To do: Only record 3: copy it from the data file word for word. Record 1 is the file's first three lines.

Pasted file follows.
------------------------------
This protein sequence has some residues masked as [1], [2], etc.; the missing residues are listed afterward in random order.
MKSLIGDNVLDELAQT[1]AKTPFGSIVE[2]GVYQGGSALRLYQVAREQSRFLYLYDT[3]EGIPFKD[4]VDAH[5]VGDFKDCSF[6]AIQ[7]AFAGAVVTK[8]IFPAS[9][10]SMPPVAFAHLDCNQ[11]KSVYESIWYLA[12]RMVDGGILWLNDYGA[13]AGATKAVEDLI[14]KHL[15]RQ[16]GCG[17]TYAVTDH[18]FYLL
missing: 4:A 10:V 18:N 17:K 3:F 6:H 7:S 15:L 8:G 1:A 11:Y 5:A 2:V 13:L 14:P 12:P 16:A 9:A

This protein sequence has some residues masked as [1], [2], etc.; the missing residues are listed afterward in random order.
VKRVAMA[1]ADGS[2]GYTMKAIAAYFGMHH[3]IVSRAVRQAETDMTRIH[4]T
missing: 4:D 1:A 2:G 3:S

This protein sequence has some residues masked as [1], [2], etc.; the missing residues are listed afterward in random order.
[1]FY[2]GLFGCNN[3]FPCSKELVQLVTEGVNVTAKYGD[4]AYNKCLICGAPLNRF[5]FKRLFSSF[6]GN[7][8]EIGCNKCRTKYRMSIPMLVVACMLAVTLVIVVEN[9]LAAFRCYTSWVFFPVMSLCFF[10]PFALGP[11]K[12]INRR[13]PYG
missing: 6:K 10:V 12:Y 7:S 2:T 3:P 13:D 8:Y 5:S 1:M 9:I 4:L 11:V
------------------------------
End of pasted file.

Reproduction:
This protein sequence has some residues masked as [1], [2], etc.; the missing residues are listed afterward in random order.
[1]FY[2]GLFGCNN[3]FPCSKELVQLVTEGVNVTAKYGD[4]AYNKCLICGAPLNRF[5]FKRLFSSF[6]GN[7][8]EIGCNKCRTKYRMSIPMLVVACMLAVTLVIVVEN[9]LAAFRCYTSWVFFPVMSLCFF[10]PFALGP[11]K[12]INRR[13]PYG
missing: 6:K 10:V 12:Y 7:S 2:T 3:P 13:D 8:Y 5:S 1:M 9:I 4:L 11:V